Chairs / Not Chairs
Rei Kawakubo's Rare Furniture Designs
Rei Kawakubo's furniture designs were first made in 1984 "to create a complete environmental setting for [her] clothes" in the Comme des Garçons stores. Her first designs were chairs made of steel and granite, made as unique examples or in limited quantities. A small number of collections were created up until 1990, when a now very rare catalog of her furniture designs was released. Around 1987, when the present lot was produced, Kawakubo had opened up a short-lived Comme des Garçons furniture store in Paris that was later made into the brand's perfume store.
In 1988, Kawakubo debuted the designs in the United States for the first time at City, an avant-garde store in Chicago, as well as at the only Comme des Garçons location in the states, in San Francisco. Barry Bursak, the owner of City, remarked that "to say these chairs aren't comfortable isn't accurate...they are exquisite. When you sit in a chair and it makes you sit a certain way, it gives you a certain elegance. In that sense, these chairs are extraordinary." Kawakubo recommends, of the chairs, that they "can come to [their] true essence when placed in an environment that is not too pretentious." She insisted that for the opening, the chairs at City be displayed in a big pile.
It is an undeniable fact that design is reflective of the designer's personality. Though I do not view myself as harsh and stark. If I must characterize the essence of my furniture design, it is: simplicity.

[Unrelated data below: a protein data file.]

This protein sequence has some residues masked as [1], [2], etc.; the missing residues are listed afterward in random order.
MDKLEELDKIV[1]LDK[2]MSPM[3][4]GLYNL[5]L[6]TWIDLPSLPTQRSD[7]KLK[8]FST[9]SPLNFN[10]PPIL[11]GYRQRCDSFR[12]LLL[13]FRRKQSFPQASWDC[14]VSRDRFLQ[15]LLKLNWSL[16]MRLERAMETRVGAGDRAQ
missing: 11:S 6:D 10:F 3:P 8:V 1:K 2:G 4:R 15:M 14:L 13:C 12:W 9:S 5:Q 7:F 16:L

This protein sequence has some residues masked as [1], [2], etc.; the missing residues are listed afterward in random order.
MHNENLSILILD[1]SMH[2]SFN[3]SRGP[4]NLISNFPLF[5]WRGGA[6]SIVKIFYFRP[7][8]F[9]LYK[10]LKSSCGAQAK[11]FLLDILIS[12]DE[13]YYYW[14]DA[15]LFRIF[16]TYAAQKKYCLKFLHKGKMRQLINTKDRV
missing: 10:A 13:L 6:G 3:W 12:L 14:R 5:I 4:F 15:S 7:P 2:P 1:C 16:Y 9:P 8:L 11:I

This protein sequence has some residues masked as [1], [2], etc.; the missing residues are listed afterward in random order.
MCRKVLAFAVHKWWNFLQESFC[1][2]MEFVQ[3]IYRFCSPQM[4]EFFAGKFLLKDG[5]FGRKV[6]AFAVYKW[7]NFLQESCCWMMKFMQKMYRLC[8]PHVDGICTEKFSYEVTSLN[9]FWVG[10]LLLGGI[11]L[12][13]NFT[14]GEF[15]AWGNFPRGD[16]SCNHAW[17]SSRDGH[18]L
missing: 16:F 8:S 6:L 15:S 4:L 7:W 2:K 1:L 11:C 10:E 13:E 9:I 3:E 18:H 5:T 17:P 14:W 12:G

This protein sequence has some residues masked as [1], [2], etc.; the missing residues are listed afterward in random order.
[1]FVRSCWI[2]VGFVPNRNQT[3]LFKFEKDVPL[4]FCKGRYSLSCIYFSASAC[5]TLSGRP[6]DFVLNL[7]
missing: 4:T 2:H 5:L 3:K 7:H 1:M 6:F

The present lot echoes many aesthetic and conceptual touchstones of the Comme des Garçons brand in the 1980s; while day-glo, spandex and "power dressing" dominated mainstream fashion, Kawakubo opted for a nearly all-black palette, austere and industrial textures, and forms that reconfigured the body. Kawakubo has said of her designs for Comme des Garçons: "If we say these are clothes, it's all very usual, so we said, these are not clothes. It sounds like a Zen dialogue but it is very simple." The same can be said of her chairs, which can neither be categorized as simply sculpture or furniture; these works engage with the themes Kawakubo has been working through her entire career—construction and deconstruction, the transgression of shape and material, and mu, or, "no thing," where boundaries on what something is do not exist.